When I first looked at this recipe, it looked quite complicated not to mention a little intimidating to me but it sounded so good that I had to try it. However, I sometimes have trouble remembering my name or how to work my microwave so… I beg you to try it. It’s worth every single moment of brain damage! This recipe will make enough for 4 main course servings or 8 servings as a first course. For me, it seems to be a heck of a lot of work to serve as a first course. I’d be exhausted before desert!

  • 8 sole fillets of equal size
  • 1 one-pound can whole-pack  tomatoes,  or 3 whole tomatoes,
  • peeled,(see * for peeling tomatoes for Canlis salad
  • recipe) seeded and coarsely chopped
  • 1 lb. mushrooms, washed and quartered
  • 3 TBS. chopped parsley
  • 2 TBS. chopped shallots
  • 1 TBS. fresh lemon juice
  • 1 tsp. salt
  • Cayenne pepper to taste
  • 2 cups dry white wine
  • 1 1/2 cups heavy cream
  • 3 TBS. roux*, to thicken
  • 1 TBS. chopped parsley to garnish

*Roux is a mixture of butter and flour cooked together to remove any raw floury taste. It is used for thickening sauces. Combine in a heavy saucepan 1/2 cup butter and 1 cup all-purpose flour. Cook the mixture over very low heat, stirring often, for 15 minutes. Be careful not to scorch the flour or it will not perform properly. Make it ahead of time and store it in the freezer so it is ready whenever you want it. It is not necessary to thaw it before adding it to boiling liquid as directed.

Fold the sole fillets in half, silvery side in, and place them in a single layer in a buttered skillet.  This may be done early in the day if your skillet is of stainless steel or is porcelainized  – the use of other metals will spoil the flavor of the fish. If using the canned tomatoes, drain them well and chop them coarsely, reserving the liquid for another use. Cover the fillets with all the ingredients except the cream and the roux. Cover the skillet with a circle of buttered wax paper with a small hole cut in the center.(I just butter the top of my porcelain  skillet and leave it a bit ajar while cooking.) This process allows the liquid to reduce in cooking while allowing the fish to steam and remain moist. About 30 minutes before serving, bring the contents of the skillet to a boil, reduce the heat, and simmer gently for 5 minutes  or so, until you can pierce the fish easily with a fork. Remove the fillets carefully from the poaching liquid with a slotted spoon, letting as much liquid as possible drain back into the skillet. Place the fillets on a platter or serving dish that can go under the broiler. Remove all of the tomatoes and mushrooms from the skillet with a slotted spoon and arrange them on top of the fish. Set the fish into a low (about 225 degree) oven with one end of the dish higher than the other (a piece of tin foil rolled into a tube will accomplish this easily). The excess liquid will drain to one end where it can be easily spooned out to prevent it from thinning your finished sauce.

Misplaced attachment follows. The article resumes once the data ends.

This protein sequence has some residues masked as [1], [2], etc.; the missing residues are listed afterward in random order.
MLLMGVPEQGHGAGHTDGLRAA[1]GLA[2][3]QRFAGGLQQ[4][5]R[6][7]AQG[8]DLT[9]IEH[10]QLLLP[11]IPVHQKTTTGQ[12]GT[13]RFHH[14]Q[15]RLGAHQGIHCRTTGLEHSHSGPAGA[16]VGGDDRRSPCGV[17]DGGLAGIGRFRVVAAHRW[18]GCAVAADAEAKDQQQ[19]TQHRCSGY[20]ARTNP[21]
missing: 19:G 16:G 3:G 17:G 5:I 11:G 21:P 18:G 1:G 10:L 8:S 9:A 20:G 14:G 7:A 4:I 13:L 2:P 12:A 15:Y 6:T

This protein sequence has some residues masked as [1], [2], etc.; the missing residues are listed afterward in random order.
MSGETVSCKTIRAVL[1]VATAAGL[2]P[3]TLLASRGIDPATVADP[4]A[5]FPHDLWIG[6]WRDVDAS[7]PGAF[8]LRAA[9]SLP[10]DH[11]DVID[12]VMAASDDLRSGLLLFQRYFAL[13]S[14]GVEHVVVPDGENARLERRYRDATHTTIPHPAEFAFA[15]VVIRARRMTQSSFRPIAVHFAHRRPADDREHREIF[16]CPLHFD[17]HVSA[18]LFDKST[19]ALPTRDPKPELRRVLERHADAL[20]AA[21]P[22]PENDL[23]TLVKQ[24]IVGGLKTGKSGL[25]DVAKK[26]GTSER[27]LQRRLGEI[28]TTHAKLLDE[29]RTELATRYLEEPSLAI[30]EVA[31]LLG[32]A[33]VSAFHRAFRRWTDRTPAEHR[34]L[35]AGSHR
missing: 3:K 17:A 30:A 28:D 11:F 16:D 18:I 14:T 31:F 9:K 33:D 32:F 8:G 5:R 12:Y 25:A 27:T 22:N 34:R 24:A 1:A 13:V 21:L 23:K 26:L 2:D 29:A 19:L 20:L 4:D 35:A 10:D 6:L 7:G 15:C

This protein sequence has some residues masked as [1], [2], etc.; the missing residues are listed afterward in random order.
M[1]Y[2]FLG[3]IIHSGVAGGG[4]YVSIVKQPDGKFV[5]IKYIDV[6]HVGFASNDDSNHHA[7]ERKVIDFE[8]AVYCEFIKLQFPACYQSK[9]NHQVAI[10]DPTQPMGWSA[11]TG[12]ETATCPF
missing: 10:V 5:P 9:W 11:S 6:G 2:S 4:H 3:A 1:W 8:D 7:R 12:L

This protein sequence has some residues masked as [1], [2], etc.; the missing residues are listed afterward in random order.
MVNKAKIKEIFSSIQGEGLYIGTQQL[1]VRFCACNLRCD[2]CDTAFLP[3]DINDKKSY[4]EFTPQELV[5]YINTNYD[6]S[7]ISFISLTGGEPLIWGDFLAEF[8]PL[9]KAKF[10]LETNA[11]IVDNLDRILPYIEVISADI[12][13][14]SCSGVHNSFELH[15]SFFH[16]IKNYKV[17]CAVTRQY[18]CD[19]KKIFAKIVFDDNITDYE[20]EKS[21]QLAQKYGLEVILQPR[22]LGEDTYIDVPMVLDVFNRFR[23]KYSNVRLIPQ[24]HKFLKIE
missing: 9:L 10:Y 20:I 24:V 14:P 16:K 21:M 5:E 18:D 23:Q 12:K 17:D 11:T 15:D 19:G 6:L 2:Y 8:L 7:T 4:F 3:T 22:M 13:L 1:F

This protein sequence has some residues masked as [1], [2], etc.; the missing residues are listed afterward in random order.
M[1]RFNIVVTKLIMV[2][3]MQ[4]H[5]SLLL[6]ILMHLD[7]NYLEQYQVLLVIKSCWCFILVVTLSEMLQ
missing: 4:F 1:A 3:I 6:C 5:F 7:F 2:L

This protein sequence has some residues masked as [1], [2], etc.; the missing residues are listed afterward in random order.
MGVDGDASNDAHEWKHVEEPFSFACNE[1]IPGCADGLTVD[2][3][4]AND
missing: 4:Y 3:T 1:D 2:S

Turn the heat as high as possible under the skillet and reduce the poaching liquid to about one-third  its original  volume. Add only 1 cup of the cream and set the other half cup in the refrigerator in a small mixing bowl. Add about 3 TBS. of the roux to the liquid in the skillet, little by little, while beating with a wire whisk. Be very sure to let the liquid come to a boil after each addition of the roux. Keep adding and stirring until the sauce is thick enough to coat a spoon rather heavily, then remove from the heat. Taste the sauce for seasoning and add some more cayenne, lemon juice and salt if it needs it. The flavor should be quite tangy, because the final addition of cream will dull it a bit.

Whip the remaining 1/2 cup of cream until it holds its shape, then fold it carefully  into the sauce. This process is called glacage, or “glazing.” The whipped cream makes the sauce brown and puff beautifully when placed under the broiler.

Just before coating the fish with the sauce, be sure you spoon or blot out any liquid that has drained to the end of the serving dish. Then pour the sauce over the fish and slide the whole thing under the broiler for just a few seconds, until lightly browned. Watch it very carefully so that it doesn’t burn. Sprinkle 1 TBS. of chopped parsley over the top and serve immediately.


This dish must be prepared just before serving. You may assemble all the necessary ingredients, placing the fish and its cooking liquid in a stainless steel or porcelainized skillet in the morning. Set it, covered, in the refrigerator until ready to cook.

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